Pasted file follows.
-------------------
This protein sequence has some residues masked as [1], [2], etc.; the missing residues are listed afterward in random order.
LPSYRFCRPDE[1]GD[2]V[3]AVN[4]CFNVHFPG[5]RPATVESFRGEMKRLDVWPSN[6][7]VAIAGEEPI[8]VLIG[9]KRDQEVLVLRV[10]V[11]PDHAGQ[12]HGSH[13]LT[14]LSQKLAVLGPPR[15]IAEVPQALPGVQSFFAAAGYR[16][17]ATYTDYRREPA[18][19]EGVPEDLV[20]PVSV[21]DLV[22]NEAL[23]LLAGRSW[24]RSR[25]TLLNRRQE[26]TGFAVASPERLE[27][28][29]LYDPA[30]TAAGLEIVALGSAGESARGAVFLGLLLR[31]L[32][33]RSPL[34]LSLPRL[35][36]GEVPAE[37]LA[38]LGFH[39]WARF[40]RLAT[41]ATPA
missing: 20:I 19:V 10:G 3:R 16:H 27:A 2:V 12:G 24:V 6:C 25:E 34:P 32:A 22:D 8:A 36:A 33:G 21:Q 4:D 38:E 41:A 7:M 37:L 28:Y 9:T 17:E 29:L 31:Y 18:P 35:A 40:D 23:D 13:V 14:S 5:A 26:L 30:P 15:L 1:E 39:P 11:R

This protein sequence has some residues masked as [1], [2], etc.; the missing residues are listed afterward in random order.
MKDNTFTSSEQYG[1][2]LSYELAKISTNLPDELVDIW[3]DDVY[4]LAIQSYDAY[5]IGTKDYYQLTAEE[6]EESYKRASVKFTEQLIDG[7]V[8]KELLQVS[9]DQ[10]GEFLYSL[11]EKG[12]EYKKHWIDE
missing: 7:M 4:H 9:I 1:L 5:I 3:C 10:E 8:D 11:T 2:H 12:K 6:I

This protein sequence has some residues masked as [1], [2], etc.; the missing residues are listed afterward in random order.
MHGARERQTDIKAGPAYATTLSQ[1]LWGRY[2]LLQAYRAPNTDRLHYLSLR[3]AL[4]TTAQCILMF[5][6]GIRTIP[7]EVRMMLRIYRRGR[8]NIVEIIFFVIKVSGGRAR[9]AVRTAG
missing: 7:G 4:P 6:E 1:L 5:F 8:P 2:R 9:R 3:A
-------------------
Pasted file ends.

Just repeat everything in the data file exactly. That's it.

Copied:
This protein sequence has some residues masked as [1], [2], etc.; the missing residues are listed afterward in random order.
LPSYRFCRPDE[1]GD[2]V[3]AVN[4]CFNVHFPG[5]RPATVESFRGEMKRLDVWPSN[6][7]VAIAGEEPI[8]VLIG[9]KRDQEVLVLRV[10]V[11]PDHAGQ[12]HGSH[13]LT[14]LSQKLAVLGPPR[15]IAEVPQALPGVQSFFAAAGYR[16][17]ATYTDYRREPA[18][19]EGVPEDLV[20]PVSV[21]DLV[22]NEAL[23]LLAGRSW[24]RSR[25]TLLNRRQE[26]TGFAVASPERLE[27][28][29]LYDPA[30]TAAGLEIVALGSAGESARGAVFLGLLLR[31]L[32][33]RSPL[34]LSLPRL[35][36]GEVPAE[37]LA[38]LGFH[39]WARF[40]RLAT[41]ATPA
missing: 20:I 19:V 10:G 3:R 16:H 27:A 2:V 12:G 24:V 6:C 25:E 34:P 32:A 22:D 8:A 36:A 33:G 21:Q 4:D 38:E 41:A 7:M 37:L 28:Y 9:T 17:E 29:L 31:Y 18:P 35:A 40:D 23:D 13:V 14:S 5:A 26:L 30:P 15:L 1:E 39:P 11:R

This protein sequence has some residues masked as [1], [2], etc.; the missing residues are listed afterward in random order.
MKDNTFTSSEQYG[1][2]LSYELAKISTNLPDELVDIW[3]DDVY[4]LAIQSYDAY[5]IGTKDYYQLTAEE[6]EESYKRASVKFTEQLIDG[7]V[8]KELLQVS[9]DQ[10]GEFLYSL[11]EKG[12]EYKKHWIDE
missing: 7:M 4:H 9:I 1:L 5:I 3:C 10:E 8:D 11:T 2:H 12:K 6:I

This protein sequence has some residues masked as [1], [2], etc.; the missing residues are listed afterward in random order.
MHGARERQTDIKAGPAYATTLSQ[1]LWGRY[2]LLQAYRAPNTDRLHYLSLR[3]AL[4]TTAQCILMF[5][6]GIRTIP[7]EVRMMLRIYRRGR[8]NIVEIIFFVIKVSGGRAR[9]AVRTAG
missing: 7:G 4:P 6:E 1:L 5:F 8:P 2:R 9:R 3:A